Range Description:Callithrix kuhlii occurs between the Rio de Contas and Rio Jequitinhonha in southern Bahia, just entering the north-easternmost tip of the state of Minas Gerais (Santos et al. 1987; Rylands et al. 1988). The western boundary is not well known, but undoubtedly defined by the inland limits of the Atlantic coastal forest. I. B. Santos (in Rylands et al. 1988) observed hybrids of C. penicillata and C. kuhlii in the region of Almenara, Minas Gerais, left bank of the Rio Jequitinhonha (16°41’S, 40°51’W). Its range is largely coincident with that of the Golden-headed Lion Tamarin Leontopithecus chrysomelas. These two callitrichids are broadly sympatric.

Surveys in 1986/1987 by Oliver and Santos (1991) demonstrated the presence of forms intermediate in appearance between C. kuhlii and C. penicillata north from the Rio de Contas, along the coast up to the regions of Valença and Nazaré, just south of the city of Salvador (Mittermeier et al. 1988). Individuals observed by Rylands near to Nazaré, just south of the city of Salvador lacked the white frontal blaze, and, although retaining the pale cheek patches typical of kuhlii, were paler grey. A photograph of the marmoset from Valença, Bahia, north of the Rio de Contas, is shown in Mittermeier et al. (1988, p.19). The variation in pelage colour of the marmosets in this region is considerable, but Coimbra-Filho et al. (1991/1992), showed that true C. kuhlii extended north through coastal Bahia into the state of Sergipe as far as the Rio São Francisco in the recent past. The present-day confusion has arisen from the widespread forest destruction, most marked and nearly total in Sergipe, and the introductions and invasions of C. jacchus and C. penicillata.
Countries occurrence:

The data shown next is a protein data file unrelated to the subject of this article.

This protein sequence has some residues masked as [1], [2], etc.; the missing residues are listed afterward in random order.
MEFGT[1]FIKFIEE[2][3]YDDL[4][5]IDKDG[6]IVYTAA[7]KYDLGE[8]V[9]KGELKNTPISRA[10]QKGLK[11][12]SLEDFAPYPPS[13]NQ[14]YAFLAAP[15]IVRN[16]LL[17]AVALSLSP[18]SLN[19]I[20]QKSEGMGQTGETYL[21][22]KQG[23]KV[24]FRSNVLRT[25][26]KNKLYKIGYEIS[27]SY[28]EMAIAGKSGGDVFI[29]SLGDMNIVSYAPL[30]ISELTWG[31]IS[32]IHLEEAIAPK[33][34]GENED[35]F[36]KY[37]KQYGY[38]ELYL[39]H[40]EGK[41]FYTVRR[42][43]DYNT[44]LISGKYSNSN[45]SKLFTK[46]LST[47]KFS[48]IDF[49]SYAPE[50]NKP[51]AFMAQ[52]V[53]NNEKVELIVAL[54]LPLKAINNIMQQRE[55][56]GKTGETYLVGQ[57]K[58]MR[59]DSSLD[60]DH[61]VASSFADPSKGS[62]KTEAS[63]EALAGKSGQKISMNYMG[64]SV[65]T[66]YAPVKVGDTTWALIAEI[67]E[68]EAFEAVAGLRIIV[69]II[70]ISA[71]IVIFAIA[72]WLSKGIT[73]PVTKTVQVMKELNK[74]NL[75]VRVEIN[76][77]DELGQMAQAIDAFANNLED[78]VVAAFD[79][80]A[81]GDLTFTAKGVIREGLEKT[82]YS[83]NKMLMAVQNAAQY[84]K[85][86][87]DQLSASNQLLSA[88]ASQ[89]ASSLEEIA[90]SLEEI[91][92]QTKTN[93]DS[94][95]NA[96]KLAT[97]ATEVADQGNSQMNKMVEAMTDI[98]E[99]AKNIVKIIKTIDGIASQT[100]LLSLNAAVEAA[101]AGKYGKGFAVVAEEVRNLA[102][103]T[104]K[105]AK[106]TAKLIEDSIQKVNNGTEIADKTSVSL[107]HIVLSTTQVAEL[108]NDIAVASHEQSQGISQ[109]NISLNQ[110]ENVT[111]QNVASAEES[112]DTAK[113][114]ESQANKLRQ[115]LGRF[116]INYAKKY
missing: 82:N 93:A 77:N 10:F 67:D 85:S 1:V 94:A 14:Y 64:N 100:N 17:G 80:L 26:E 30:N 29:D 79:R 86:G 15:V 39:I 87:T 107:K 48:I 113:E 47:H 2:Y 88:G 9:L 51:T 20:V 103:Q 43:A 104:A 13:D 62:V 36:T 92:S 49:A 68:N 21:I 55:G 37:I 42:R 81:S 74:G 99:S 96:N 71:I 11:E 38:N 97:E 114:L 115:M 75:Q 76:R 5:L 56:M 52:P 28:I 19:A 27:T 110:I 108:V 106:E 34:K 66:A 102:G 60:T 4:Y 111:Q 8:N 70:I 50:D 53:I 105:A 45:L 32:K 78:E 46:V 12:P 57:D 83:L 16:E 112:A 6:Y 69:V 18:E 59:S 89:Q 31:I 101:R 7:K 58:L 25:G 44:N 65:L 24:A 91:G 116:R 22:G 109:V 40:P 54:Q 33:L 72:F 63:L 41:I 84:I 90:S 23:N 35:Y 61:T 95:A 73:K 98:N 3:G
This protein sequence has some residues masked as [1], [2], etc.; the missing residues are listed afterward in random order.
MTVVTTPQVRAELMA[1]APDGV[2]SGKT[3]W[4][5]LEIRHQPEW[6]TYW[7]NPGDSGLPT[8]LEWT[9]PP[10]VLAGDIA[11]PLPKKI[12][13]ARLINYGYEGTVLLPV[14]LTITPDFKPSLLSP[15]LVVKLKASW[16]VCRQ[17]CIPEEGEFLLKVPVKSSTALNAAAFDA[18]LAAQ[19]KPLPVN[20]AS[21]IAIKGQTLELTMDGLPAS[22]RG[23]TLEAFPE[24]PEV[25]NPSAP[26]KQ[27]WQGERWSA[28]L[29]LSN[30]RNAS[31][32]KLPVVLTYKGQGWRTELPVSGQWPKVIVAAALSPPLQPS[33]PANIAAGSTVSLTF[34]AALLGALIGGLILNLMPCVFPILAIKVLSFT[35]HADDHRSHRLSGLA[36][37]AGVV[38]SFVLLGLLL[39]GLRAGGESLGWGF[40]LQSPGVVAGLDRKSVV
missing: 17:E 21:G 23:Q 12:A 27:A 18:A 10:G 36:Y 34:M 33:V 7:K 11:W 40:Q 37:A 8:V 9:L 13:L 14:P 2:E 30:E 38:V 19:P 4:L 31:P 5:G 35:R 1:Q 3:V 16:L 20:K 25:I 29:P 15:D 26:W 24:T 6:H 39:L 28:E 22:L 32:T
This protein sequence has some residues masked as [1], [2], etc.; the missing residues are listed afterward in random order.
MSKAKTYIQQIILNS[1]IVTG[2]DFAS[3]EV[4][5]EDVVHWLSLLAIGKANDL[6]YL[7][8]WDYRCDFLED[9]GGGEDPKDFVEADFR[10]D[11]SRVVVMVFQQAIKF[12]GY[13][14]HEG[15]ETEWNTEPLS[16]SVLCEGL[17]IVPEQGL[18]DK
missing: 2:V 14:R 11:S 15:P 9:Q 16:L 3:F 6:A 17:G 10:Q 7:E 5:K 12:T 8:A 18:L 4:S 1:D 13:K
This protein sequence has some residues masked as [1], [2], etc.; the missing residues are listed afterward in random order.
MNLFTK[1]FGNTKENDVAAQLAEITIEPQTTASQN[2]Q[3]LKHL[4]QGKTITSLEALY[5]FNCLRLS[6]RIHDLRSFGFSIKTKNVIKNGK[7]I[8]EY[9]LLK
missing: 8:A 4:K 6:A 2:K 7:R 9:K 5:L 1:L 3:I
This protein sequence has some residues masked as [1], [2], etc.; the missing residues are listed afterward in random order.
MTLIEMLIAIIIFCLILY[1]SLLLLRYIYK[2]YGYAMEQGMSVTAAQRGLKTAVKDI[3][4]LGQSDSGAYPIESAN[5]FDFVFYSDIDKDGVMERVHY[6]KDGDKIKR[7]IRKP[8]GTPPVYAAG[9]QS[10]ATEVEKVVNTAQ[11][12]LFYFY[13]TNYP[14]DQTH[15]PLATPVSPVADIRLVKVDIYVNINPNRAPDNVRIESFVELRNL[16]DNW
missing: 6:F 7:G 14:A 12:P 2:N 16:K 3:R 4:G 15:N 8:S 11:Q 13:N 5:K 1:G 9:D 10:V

Brazil (Bahia, Minas Gerais)
Additional data:
Range Map:Click here to open the map viewer and explore range.

Population [top]

Population:Population densities recorded from the Lemos Maia Experimental Station (CEPLAC/CEPEC), Una, Bahia were 8.70-9.09 groups/km² or 50.00-68.06 individuals/km², along three trails of 1 km, 1 km and 1.5 km (Rylands 1982).
Current Population Trend:Decreasing
Additional data:
Population severely fragmented:No

Habitat and Ecology [top]

Habitat and Ecology:An Atlantic forest species occurring in lowland and sub-montane humid forest, seasonal (mesophytic) rain forest, restinga and white sand piaçava forest. Also known to use cabruca - cacao plantations which are shaded with some native trees remaining from the original forest. They have been observed in secondary growth forest in abandoned rubber plantations. Callithix kuhlii is an adaptable species well able to live in degraded and secondary forests, depending on sufficient year round food sources and foraging sites. Near the coast, in the cocoa growing region, there is no distinct dry season with rainfall exceeding 2,000 mm a year (the heaviest rains are from March to June), but in the west of their range the forests are mesophytic with a distinct dry season, and in some areas the forests are semideciduous, with rainfall as low as 1,000 mm a year (Rylands 1989; Pinto and Rylands 1997).